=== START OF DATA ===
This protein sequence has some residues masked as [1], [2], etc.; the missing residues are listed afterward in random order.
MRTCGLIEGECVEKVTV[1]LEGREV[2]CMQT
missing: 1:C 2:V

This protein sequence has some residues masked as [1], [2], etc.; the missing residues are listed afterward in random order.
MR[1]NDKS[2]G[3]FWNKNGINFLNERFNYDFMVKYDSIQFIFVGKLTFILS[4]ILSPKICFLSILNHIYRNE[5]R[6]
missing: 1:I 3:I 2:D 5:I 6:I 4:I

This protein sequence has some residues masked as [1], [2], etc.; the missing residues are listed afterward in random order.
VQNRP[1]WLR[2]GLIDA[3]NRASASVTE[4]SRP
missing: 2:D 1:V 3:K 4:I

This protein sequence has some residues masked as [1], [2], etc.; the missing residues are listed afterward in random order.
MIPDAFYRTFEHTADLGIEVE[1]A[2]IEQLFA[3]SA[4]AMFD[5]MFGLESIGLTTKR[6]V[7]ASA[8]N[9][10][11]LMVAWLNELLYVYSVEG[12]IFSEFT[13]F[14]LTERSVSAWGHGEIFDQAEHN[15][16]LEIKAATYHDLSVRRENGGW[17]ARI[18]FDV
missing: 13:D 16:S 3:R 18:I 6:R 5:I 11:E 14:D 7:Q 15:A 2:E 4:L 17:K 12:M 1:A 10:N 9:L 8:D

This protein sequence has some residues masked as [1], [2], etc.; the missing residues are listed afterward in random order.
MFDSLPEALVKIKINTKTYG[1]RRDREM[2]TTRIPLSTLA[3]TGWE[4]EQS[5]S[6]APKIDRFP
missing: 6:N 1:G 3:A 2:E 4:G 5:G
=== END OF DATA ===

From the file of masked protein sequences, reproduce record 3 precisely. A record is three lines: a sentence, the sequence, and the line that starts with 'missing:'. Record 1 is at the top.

This protein sequence has some residues masked as [1], [2], etc.; the missing residues are listed afterward in random order.
VQNRP[1]WLR[2]GLIDA[3]NRASASVTE[4]SRP
missing: 2:D 1:V 3:K 4:I